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Dave R

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Dave R last won the day on August 5

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About Dave R

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    David Rushwoth

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  1. This is what a late war type 98 kabutogane looks like. It's actually plated iron/steel so it is very late. For me the clincher in the original post was the sharp edge/corner between the sides and the profile rather than the smooth transition on the originals. One or two anomalies are passable, but a build up of small faults are the killer.
  2. It has the look of a higher end replica, possibly Paul Chen, Hanwei and a manufacturers signature ground off the tang. The Paul Chen swords were discontinued by 2014 so would be showing some age by now.
  3. I think a new "Nakago" has been welded on to keep the blade length as it was. I have seen this done with a rat tail tang blade to make it "usable". We need to know more of the swords history to make sense of it.
  4. We really need to see beneath the habaki, I have in the past seen a a genuine signed nakago joined to a spurious blade with the join hidden by an immovable habaki......
  5. Probably seen repeatedly, but this is one of my favourites....
  6. The tsuka looks legit, but frankly that nakago is as dubious as you can get.
  7. The problem with these "Koshirae" is that without the blade you can only guess how long they have been together. I used an old tsunagi I had knocking around to mount the pieces up and from the alterations I had to do and proportions resulting I think the saya and tsuka match up. It was an old blade (short nakago) mounted up late in the war, and the leather cover and haikan lost to time. The tsuba I am not so sure, it's very nice under the paint, and is gilded brass with burnishing, so you get both matt and bright areas. Those 94 - 98 tsuba are very handsome when it good condition as opposed to the sad plain brass that we usually see after 70 years of wear and polishing, late war they tended to be plated cast iron. No matter though, it's what it is. Regarding the same, I did think it might be sandpaper as seen on some late war stuff, but inspection under a lens confirms it to be shark of one sort or another. I have an Edo period tsuka with similar, but smoothed down and lacquered over all. Good quality same is and was an import to Japan from further South.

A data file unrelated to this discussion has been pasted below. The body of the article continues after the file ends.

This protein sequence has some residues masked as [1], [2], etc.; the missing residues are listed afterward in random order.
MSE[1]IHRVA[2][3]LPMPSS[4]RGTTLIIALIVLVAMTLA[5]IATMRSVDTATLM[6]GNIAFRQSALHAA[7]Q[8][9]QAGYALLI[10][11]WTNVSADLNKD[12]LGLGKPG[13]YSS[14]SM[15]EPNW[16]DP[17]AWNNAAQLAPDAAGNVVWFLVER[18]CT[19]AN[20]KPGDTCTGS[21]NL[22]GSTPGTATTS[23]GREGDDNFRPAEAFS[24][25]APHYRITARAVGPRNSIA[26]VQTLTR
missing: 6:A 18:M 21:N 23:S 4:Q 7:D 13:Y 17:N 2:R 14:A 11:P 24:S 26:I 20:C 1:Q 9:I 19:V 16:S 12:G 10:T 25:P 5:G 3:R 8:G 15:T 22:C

8. Well it's getting more interesting. The Same on the tsuka is Same not sandpaper, but very fine scaled rather than the larger nodules normally seen., possibly Dogfish? The Fuchi is ferrous, iron or steel, as are the menuki and the kabutogane, the menuki gilded and the kabutogane plated, possibly with copper. The fuchi heavily corroded but the usual pattern just about visible, the floor-plate pierced for a retaining clip, but not the side, and so never had a clip. This really looks like it is a late war type 98 tsuka. I tried the paint on the tsuba with acetone, it didn't shift at all, so it looks to be wartime paint. I will be leaving it as is for now, and possibly the future.
  9. Seppa and habaki are unpainted copper, natural oxide surface. I need to do better pics!
  10. The "same" is a bit odd, and the fuchi might not belong and might be iron or steel. Like I say, a put together or assemblage, which is what I thought when I bought it. It's the tsuba I am concerned with though, under the paint it's a cracker, really nice... but I don't want to strip it if the paint is legit wartime. The Ito is nice and tight and the knots well defined, an expert job. Looking at the same again, it is very like sandpaper, which we know was used late war. The kabutogane fits very tight and well. I think late war, but done as well as was possible at the time.
  11. Only the tsuba is painted. Everything else is as expected, brown ito, copper coloured fittings and etc.
  12. No arms fairs in my area currently, so I am buying from the internet. My latest purchase purports to be a full koshirae of type 98 in field mounts. I doubt it, but it's a nice traditional saya with some age, and the rest is type 98. The tsuba is a nice one, under the black paint it still has a lot of the gilding, and is burnished to a glitter in the right places..... But it has been painted black over most of the surface. What I would like to know is if this is most likely a post war jobby to make it look more like a traditional one, or if there were circumstances where this would have been a legitimate wartime practice. If the latter, I will keep it as is, otherwise off comes the paint. The price was right, and it looks quite handsome mounted on a tsunagi and in the rack.
  13. When trawling the 'net for info on Habaki I found these photo's of finds from the ground. Varied condition and sometimes wrecked, but very useful to see how they were put together. Mainly on Ebay and described as casual or metal detector finds.
  14. Here's another example....
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